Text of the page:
As the first feasibility study, we validated this idea using one form of PA imaging, optical resolution photoacoustic microscopy (OR-PAM) . In OR-PAM, the lateral resolution of the system (5 µm) relied on optical focusing. The laser beam from the dye laser is focused by an objective lens, which is confocally configured with a focused ultrasonic transducer (50 MHz, 80% bandwidth) [Fig. 1(a)]. PA A-scan signals are acquired through time-resolved ultrasonic detections, and three-dimensional images were formed by raster scanning the ultrasonic transducer along the transverse plane. The surface of big blood vessels with >30 µm diameter can be roughly treated as a flat surface [Fig. 1(b)]. If we use F0 to denote the incident fluence on the surface of the blood vessel, the fluence inside the blood vessel obeys Beer’s law. O(t) = Γμa exp(−μact) (1), where c is the speed of sound in the biological tissue, and Γ is the Grüneisen coefficient. Here, the reduced scattering coefficient is much less than the absorption coefficient, because the anisotropy factor is so close to 1 in blood in the optical spectral region we used (around 585 nm); therefore, it is neglected. The 3D Gaussian beam profile (Rayleigh range~30 µm) should be considered if the assumption of laser beam collimation is invalid. If the PA signals of the blood vessel are measured at two optical wavelengths, the ratio of the spectra of the PA signals can be written as
where O(ω) is the Fourier transformation of Eq. (1). By fitting this ratio we can derive the absolute values of μa1, μa2, and F(λ1)/F(λ2).
In a phantom study, the original black ink was diluted with water in six ratios ranging from 1:1 to 1:6. The original and diluted ink samples were sequentially placed in a container, sealed with plastic membrane, and then the container was placed in a water tank. PA A-line signals were acquired from these samples, and the acoustic spectra of the PA signals are shown in Fig. 2(a). Compared with the spectrum of the PA signal from the original ink sample, the spectra of the PA signals from the diluted ink samples are “shifted” to lower frequencies. Light penetrated deeper in lower concentration ink samples, and the corresponding PA signals decay more slowly in the time domain. Therefore, the spectra contain more low-frequency components. By dividing the measured spectra of any two ink samples frequency-by-frequency [Fig. 2(b)], we can find the absorption coefficients of both samples by fitting the resultant ratio curve with Eq. (2). Because parts of the spectra (grey bands) are unreliable due to the limited-band detection, they are not used for the fitting. By pairing the spectrum from the 1:1 diluted ink sample with the spectra from other six samples, we quantified the absorption coefficients of all seven samples [Fig. 2(c)]. To demonstrate that the recovered absorption coefficients are independent of acoustic attenuation and optical fluence, we covered three of the ink samples with an identical layer of optical phantom (~1.5 mm 2% Agar, 0.1% intralipid, 1% black ink). The spectra of the PA signals from the ink sample with and without this layer differ [Fig. 2(d)] because of the acoustic attenuation. Since the acoustic properties of the layer added between the samples and the detector are the same for the three ink samples, the acoustic attenuation can be cancelled by taking the ratio of the acoustic spectra of PA signals from any two covered ink samples. The quantification results are shown in Fig. 2(c).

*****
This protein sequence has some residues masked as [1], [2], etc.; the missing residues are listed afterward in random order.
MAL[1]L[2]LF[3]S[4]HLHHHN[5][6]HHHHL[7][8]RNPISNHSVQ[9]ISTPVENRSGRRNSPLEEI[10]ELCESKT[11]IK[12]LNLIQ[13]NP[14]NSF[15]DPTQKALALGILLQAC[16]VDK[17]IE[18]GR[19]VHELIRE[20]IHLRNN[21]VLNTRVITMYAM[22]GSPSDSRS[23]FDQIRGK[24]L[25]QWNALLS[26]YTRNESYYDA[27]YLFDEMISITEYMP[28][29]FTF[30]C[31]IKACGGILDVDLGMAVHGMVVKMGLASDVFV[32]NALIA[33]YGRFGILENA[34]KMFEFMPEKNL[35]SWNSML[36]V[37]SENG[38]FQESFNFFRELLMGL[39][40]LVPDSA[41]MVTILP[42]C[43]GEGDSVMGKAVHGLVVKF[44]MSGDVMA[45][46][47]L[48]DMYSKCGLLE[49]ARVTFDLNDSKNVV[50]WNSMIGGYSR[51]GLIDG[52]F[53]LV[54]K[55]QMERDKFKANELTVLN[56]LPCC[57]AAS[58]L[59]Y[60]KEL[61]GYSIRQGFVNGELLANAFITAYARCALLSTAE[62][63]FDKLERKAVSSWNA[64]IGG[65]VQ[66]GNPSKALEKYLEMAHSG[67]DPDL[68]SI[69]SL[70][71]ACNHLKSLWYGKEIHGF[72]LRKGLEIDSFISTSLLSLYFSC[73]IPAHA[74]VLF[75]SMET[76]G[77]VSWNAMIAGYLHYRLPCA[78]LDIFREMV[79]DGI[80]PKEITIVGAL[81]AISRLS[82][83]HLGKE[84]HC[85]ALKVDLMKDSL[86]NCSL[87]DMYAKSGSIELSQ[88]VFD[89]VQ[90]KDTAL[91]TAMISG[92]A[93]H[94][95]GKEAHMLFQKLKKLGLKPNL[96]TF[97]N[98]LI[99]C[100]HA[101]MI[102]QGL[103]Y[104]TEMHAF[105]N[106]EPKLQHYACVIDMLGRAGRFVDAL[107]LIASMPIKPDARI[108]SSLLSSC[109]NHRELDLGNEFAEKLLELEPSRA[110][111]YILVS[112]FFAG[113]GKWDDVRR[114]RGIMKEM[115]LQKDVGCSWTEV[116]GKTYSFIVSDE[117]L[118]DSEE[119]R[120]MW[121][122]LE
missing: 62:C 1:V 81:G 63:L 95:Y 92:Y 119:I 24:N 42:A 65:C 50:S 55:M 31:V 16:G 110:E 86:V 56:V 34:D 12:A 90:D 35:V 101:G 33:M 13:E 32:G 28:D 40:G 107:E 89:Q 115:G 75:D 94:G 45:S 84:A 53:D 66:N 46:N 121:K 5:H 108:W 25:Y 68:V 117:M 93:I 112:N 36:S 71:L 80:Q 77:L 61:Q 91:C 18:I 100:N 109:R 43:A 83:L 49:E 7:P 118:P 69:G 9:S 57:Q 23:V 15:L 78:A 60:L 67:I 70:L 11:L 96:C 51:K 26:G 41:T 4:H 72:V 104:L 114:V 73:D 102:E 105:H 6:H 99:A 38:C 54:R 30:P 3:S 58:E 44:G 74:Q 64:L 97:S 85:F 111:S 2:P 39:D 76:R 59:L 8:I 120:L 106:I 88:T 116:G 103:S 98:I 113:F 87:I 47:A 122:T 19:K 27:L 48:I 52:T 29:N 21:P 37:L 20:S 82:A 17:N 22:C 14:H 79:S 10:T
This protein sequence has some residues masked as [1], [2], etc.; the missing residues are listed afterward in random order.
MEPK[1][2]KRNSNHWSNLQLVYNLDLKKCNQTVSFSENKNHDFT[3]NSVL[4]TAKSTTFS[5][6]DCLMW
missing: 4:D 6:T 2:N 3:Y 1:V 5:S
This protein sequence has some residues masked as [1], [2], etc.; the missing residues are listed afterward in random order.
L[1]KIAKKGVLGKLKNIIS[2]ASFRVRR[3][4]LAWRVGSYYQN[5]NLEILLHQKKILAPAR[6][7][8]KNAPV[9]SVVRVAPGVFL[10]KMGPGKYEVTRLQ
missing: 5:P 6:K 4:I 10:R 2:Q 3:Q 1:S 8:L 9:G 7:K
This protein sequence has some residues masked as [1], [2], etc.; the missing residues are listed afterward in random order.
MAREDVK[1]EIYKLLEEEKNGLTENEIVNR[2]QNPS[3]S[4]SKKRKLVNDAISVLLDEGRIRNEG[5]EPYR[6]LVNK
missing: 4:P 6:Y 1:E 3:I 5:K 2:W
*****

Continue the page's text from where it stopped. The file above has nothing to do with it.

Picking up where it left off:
In another phantom study, we quantified the optical absorption of oxygenated bovine blood at three optical wavelengths (580 nm, 585 nm, and 590 nm). We adjusted the power of the incident laser pulses so that the peaks of the PA signal amplitudes are the same, although not required. From the point-by-point acoustic spectral ratios [Fig. 3(a)], the optical absorption coefficients of the sample were quantified to be 266±5 cm−1, 169±4 cm−1 and 80±4 cm−1 at the three optical wavelengths. The incident fluence ratios F13 = F(λ1)/F(λ3) and F23 = F(λ2)/F(λ3) were quantified to be 0.30±0.01 and 0.47±0.01, which agree with the experimentally measured laser power.
In an in vivo experiment, we imaged a 1-mm-by-1-mm region in a nude mouse ear with two optical wavelengths (561 nm and 570 nm). The PA maximum amplitude projection (MAP) image was acquired with an optical wavelength of 570 nm. Each point in the MAP image records the maximum value of the PA A-scan. Two vessels marked with V1 and V2 in Fig. 3 (b) were selected for a quantitative study. The A-scans acquired within these two vessels were properly aligned by their maximum values and then averaged. Since the PA method is sensitive to boundaries of blood vessels , we usually can see both the top and bottom boundaries of the blood vessel in each A-scan. The bottom boundaries, where the light beam is no longer collimated, were removed from the data. The absorption coefficients and the incident fluence ratios were quantified from the acoustic spectral ratios [Fig. 3 (b)]. The [HbT], [HbO2], and [HbR], together with the sO2 values were calculated based on the quantified optical absorption coefficients at the two optical wavelengths (Table 1). According to the sO2 values, V1 and V2 were identified to be an arteriole-venule pair. If we ignore the wavelength-dependent fluence, the quantified sO2 values become inaccurate by approximately 8% and 11% for the artery and the vein, respectively. Moreover, because H(ω) and a(ω) are roughly same for both vessels, the optical absorption coefficients of both vessels can be quantified with a single optical wavelength (561 nm) measurement. The μa values at 561 nm for both blood vessels were quantified from the acoustic spectral ratio [Fig. 3 (b)]. The fitted μa agree with the values in Table 1.
In summary, we demonstrated the feasibility of using the acoustic spectra to quantify the optical absorption coefficients in vivo with OR-PAM. This method is self-calibrating and thus is insensitive to absolute optical fluence. By taking advantage of the cancellation effect, the acoustic attenuation and system limited bandwidth can be corrected with multi-wavelength measurements. Moreover, this method can quantify the absolute value of μa, which can be used to quantify hemoglobin concentrations in absolute units.
This work was sponsored in part by National Institutes of Health grants R01 EB000712, R01 EB008085, R01 CA113453901, U54 CA136398, and 5P60 DK02057933. L.W. has a financial interest in Microphotoacoustics, Inc. and Endra, Inc., which, however, did not support this work.